Time capsulers are always on the hunt for items that perfectly represent the 2010s. Lately they've been burying iPhones, Tasers, and even Dogecoins. So what seems to be the hot new trend for 2015? 3D-printed objects.
In February crews working on the restoration of Washington Monument in Baltimore, US, were surprised to discover a time capsule filled with coins, newspapers, and a George Washington speech. But when people of the future open the new capsule from 2015 that's replacing it, they won't find conventional artefacts like money and papers. Instead, they'll discover 3D-printed versions of George Washington's face, torso, and hand.
It's all thanks to Michael Raphael, president of Direct Dimensions, a company that specialises in laser scanning and modeling. Even before the 200-year-old time capsule was discovered, Raphael asked if he could take a 3D scan of the Washington statue before it underwent a multi-million dollar restoration by the Mount Vernon Place Conservancy. Those scans were then converted into the 3D-printed objects which are being interred this week.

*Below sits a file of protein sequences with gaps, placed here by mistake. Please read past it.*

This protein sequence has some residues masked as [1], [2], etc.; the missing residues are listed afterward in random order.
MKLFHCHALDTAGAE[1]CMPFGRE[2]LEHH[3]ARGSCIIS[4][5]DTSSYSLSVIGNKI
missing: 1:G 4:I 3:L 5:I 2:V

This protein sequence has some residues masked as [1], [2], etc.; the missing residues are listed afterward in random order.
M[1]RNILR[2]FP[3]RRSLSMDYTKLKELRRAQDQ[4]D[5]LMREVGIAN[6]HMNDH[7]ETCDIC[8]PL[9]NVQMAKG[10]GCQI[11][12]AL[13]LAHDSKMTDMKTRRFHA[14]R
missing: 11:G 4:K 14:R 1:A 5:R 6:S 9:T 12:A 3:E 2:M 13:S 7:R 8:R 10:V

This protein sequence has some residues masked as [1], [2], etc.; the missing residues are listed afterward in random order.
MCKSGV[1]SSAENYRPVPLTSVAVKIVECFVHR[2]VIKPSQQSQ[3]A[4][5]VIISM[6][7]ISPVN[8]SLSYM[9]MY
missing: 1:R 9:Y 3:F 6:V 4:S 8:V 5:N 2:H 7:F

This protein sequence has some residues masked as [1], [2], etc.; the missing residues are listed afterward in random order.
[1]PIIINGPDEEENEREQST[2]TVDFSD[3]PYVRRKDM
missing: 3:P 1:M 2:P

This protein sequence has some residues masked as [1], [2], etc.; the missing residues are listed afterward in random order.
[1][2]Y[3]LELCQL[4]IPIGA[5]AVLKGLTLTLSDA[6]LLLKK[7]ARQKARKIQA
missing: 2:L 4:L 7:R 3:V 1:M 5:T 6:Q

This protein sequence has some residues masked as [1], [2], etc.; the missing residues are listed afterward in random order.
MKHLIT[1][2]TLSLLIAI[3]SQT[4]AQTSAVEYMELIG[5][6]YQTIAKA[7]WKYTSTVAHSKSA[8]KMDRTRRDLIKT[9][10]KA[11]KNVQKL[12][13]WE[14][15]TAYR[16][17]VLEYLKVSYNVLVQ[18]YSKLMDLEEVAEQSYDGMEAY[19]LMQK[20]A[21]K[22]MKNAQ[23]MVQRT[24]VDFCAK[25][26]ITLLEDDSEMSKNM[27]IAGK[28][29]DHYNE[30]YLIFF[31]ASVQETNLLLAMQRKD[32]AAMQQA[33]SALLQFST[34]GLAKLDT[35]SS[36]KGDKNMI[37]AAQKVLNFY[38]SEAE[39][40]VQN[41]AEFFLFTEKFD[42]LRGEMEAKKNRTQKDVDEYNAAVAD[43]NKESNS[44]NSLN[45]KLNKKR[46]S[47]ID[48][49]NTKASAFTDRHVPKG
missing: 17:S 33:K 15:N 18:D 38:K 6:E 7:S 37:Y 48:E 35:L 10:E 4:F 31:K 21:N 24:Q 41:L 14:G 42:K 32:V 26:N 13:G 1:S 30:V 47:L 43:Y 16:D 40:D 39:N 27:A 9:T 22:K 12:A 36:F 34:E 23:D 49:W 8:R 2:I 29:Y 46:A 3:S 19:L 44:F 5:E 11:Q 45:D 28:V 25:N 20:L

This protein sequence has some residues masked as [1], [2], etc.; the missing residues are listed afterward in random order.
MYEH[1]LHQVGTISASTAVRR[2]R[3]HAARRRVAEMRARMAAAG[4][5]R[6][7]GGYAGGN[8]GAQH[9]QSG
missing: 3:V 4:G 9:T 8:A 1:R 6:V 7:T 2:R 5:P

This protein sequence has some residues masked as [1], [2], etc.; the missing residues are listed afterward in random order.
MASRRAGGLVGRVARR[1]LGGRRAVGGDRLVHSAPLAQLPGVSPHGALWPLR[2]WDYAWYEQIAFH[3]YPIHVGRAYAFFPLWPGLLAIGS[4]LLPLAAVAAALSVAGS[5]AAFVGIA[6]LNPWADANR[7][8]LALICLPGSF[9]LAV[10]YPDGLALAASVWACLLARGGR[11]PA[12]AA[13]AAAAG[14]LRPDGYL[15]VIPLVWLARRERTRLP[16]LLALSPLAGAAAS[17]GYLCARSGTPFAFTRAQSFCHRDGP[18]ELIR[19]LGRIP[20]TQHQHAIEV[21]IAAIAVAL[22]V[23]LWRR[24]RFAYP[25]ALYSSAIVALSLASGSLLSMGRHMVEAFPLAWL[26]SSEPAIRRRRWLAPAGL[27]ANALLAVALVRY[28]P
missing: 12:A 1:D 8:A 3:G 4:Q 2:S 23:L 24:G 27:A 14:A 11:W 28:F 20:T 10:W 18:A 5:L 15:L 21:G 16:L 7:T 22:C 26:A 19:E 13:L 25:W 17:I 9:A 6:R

"When they unearthed the cornerstone and realised they were going to put it back and needed something to put in it, we volunteered the idea of putting in 3D-printed versions of George," Raphael told the Baltimore Sun.
Raphael's company did the 3D scan, but there were a number of other companies involved, including NextLine Manufacturing, which did the 3D print in nylon, and RePliForm, which cast the items in copper and nickel. Despite the hefty $10,000 (£6, 838) price tag for the metal-cast prints, the Washington items are all being donated at no cost to the Conservatory.
Tip for time capsule hunters of the future: be sure to look inside the 3D-printed hand. It was made hollow, ostensibly to hide a letter explaining the removal of the time capsule's older items and how they were replaced with 3D-printed items. But who's to say there's not a treasure map inside?*
*There's almost certainly not a treasure map inside.
This article originally appeared on Paleofuture, a Gizmodo blog looking into the future that never was